Tuesday, March 29, 2011

Because we should probably say something about the Goose Island news

Of the two of us MBB bloggers, I'm probably not the person to be commenting on today's big beer story that Anheuser-Busch has acquired Goose Island--mainly that I'm indifferent to the news, both as a consumer and general observer, but I'll share what little I have to say before the story goes stale.

As a beer drinker, I'm not terribly concerned how the acquisition will affect the quality of the product because a) I expect its change to be minimal and b) I don't think much of it to begin with. Yes, some of Goose Island's specialty brews are quite good--in fact, I gave a very positive review of one in my last post--and I suppose it's possible that these will be lost or ruined. But I doubt this very much for reasons I'll mention in a second.

If you're worried about the quality of the flagship brews, you should have already moved onto better beers anyway. I don't say that as a snob but as a friend. I've had worse dishwater wheats than 312, but that's the best I can say; to cop the tired pizza analogy, the IPA is the Papa John's in the heart of Dagoville; and don't get me started on Green Line. For Chicagoans who lament the loss of a local brand, the alternatives are hardly lacking. (With--shill alert!--another on the way.)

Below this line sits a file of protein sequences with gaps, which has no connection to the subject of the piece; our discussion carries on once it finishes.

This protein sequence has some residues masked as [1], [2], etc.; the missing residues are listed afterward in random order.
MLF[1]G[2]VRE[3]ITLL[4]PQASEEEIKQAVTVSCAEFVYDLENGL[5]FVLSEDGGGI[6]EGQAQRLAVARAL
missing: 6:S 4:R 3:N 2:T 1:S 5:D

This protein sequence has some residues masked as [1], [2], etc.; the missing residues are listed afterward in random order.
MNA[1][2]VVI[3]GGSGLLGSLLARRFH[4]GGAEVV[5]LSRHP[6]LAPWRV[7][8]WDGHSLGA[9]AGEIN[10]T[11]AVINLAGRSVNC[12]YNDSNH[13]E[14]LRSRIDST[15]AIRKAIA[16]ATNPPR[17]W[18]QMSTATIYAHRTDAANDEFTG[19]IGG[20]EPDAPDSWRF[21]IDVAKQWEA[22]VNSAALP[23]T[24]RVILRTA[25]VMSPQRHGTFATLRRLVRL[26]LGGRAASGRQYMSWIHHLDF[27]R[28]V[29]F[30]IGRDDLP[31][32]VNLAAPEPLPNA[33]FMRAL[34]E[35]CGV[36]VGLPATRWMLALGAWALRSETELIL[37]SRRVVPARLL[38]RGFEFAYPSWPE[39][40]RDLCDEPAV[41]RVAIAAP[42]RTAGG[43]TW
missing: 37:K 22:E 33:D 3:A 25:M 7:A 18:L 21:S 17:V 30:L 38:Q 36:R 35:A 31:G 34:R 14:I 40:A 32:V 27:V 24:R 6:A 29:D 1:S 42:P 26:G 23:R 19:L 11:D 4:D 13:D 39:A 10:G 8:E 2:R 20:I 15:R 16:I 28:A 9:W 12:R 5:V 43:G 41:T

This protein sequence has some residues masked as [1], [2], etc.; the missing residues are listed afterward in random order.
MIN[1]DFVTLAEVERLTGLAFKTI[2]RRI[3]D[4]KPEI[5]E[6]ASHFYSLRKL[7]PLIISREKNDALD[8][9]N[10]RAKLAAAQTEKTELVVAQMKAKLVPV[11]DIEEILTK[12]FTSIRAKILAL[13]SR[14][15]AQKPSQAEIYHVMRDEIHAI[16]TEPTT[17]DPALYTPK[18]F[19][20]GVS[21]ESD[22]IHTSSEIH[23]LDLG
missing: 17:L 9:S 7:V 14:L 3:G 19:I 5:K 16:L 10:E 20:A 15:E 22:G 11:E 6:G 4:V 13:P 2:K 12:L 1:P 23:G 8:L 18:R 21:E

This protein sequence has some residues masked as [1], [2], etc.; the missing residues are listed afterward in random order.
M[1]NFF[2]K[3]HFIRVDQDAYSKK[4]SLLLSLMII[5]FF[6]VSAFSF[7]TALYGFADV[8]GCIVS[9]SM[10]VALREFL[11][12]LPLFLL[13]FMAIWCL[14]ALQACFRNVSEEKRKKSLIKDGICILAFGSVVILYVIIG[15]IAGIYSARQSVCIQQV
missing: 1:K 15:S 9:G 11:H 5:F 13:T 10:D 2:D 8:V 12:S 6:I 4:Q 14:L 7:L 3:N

But that's all beside the point that $39 million is a whole lotta wort, or yeast, or whatever, and if I had great brand recognition and a so-so product in a market with a swelling pool of competitors, I'd be looking to cash out too. Ironically, craft beer going mainstream is as much Goose Island's doing as it stands to be its undoing the more the palate of the beer-drinking public matures. In the meantime, it's still a nice bridge between A-B's current market and their future.

Anheuser-Busch knows that commercials and stadium contracts can't protect them when taste and choice trump image, as declining sales have already proven. They've seen the trends in food and dining and realize that the only way to survive is to diversify, or at least straddle the hoity toity-hoi polloi divide. A high-profile craft was missing from that portfolio; now they have it. Good for them.

For Goose Island, the timing seems appropriate, with competition creeping up and their microbrew cred bordering on gone. I don't know their motivations, but if ambition means accepting when you've become the establishment, maybe that's what Goose Island's done by selling the brand.

1 comment:

  1. I am totally with you on 312, but I think their IPA and regular seasonal offerings like Green Line are quite solid and stand out at places with places that have otherwise minimal craft offerings (I drank a good deal of Green Line at Schoolyard the past two Fridays).

    I guess their distribution deal with A-B was a precursor for this inevitable move, but in an ideal world they would take the role of a Sam Adams and remain independent and one of the leaders of the craft movement.

    This undoubtedly affects me more, as I am definitely the bigger Goose Island fan and also the bigger bleeding heart that would allow this move to modify my decision making based on the fact that Goose Island is now part of the big, bad beer conglomerate.